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DAWN The Review, Jun 26-Jul 2, 1997

Debunking Myths

It will perhaps be asked: religion, language and history belong to the domain of humanity, and therefore it is possible to look at them from men’s perspectives, women’s perspective or any other perspective. But how can you have more than one perspective about scientific truths, because science is, after all, science!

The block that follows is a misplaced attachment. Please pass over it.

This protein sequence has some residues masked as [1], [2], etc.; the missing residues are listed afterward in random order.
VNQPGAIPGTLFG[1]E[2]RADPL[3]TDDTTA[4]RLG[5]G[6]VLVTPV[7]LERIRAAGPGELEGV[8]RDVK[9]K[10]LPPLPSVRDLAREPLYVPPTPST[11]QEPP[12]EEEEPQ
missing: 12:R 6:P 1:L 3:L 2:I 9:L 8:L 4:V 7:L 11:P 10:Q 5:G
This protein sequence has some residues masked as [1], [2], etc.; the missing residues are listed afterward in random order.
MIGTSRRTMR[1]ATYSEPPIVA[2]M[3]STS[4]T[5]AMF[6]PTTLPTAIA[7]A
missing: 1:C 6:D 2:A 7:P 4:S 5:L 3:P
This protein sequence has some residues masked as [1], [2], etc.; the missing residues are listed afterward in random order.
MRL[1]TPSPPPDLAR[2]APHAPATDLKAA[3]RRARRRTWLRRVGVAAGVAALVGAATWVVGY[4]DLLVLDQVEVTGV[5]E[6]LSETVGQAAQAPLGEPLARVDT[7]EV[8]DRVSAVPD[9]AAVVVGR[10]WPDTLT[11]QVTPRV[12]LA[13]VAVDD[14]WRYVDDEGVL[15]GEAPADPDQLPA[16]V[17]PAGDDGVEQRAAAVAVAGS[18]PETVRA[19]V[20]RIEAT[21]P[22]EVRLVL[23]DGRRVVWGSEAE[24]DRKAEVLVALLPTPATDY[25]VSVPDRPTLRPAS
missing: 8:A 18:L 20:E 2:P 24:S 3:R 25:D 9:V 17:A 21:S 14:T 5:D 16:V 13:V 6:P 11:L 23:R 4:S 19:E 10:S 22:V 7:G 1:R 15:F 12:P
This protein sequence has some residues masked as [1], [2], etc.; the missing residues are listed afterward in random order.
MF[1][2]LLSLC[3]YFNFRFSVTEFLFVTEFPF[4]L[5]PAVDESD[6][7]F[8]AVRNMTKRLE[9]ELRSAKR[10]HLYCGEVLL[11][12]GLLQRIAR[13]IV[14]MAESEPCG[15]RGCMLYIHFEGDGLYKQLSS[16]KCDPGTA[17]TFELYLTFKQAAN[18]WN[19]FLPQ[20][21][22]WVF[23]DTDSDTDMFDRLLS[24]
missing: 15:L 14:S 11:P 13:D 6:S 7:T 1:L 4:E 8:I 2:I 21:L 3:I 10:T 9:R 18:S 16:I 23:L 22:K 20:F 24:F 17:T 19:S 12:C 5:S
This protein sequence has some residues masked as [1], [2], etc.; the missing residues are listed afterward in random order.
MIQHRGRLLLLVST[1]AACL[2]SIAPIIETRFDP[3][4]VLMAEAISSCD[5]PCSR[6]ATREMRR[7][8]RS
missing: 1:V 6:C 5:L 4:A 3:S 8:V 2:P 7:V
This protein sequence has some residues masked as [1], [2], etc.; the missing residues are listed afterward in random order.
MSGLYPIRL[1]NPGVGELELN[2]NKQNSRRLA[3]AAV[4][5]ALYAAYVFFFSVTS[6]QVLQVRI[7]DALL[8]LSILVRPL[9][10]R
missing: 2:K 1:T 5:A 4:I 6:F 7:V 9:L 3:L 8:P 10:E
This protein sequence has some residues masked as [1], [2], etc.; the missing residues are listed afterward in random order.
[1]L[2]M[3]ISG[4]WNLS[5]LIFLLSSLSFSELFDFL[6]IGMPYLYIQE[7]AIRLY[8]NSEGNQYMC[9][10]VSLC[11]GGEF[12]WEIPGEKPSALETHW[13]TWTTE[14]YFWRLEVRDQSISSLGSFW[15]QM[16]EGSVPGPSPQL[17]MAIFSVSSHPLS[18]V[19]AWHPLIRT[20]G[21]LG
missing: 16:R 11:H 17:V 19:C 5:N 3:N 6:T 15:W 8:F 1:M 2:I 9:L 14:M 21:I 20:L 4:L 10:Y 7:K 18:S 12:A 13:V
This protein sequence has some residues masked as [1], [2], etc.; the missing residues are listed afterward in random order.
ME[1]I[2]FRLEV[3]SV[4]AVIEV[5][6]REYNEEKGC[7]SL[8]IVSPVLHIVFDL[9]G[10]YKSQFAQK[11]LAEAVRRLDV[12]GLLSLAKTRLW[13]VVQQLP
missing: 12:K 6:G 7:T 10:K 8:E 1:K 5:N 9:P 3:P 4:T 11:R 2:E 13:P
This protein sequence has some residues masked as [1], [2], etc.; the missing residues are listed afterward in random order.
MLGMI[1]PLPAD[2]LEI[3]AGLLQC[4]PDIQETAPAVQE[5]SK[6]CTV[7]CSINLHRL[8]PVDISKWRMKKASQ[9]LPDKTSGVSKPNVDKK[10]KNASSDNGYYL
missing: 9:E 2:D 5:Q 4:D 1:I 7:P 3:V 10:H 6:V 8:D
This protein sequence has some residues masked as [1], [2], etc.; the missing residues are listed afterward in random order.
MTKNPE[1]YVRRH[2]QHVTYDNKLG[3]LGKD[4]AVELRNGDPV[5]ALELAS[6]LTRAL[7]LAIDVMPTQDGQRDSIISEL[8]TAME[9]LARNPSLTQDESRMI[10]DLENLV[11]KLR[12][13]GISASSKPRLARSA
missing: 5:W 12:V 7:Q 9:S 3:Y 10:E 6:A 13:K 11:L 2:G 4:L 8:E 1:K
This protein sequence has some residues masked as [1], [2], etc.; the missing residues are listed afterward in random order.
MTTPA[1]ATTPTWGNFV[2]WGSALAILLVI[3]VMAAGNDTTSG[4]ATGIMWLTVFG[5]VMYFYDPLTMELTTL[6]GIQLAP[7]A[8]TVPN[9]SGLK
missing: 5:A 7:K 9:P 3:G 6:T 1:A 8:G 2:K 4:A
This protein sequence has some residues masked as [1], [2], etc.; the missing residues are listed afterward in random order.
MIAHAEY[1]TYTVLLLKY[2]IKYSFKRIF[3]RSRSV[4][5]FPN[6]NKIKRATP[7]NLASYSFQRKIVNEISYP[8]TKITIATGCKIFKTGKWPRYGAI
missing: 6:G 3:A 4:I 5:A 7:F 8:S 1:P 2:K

That is exactly the point: what we know of science is not what many of us would like to believe science to be. Science is not a body of facts. Science is not a collection of the laws of nature. Science is not the power that moves the universe. What we know as science, and what we ever shall be able to have in the name of science is a body of human words attempting to describe the facts as they best appear to those who describe them. Science is a collection of human statements that attempt to explain the laws of nature. Science is a word picture of the power that moves the universe -- this word picture, this knowledge we know as science, is only what words can describe, and only that good. If Newton says: to every action there is a reaction, equal in force but opposite in direction, then it does not mean that this is what actually happens in the universe. This is how Newton describes what happens in the universe. And Newton, after all, is a man, a very honourable one though he may be. If nobody has been able to challenge Newton’s statement it does not mean it is correct: it simply means that either no one is clever enough to provide an alternate statement or, otherwise, no one is willing enough to. There shall always be the possibility of describing the facts of science, the laws of nature, the powers of universe in a different manner. So far, our civilization does not need an alternate description. Therefore no one is trying to find one. Our machines an dour lives are getting along well with Newton’s statements. That is why we haven’t found alternate statements. If there comes a time when the present civilization grows weary of its progress, and fed up of its toys, there will surely arise someone who will bring forward a different view of nature, and get accepted. The only difference this time is this: it need not be a man this time, it could be a woman.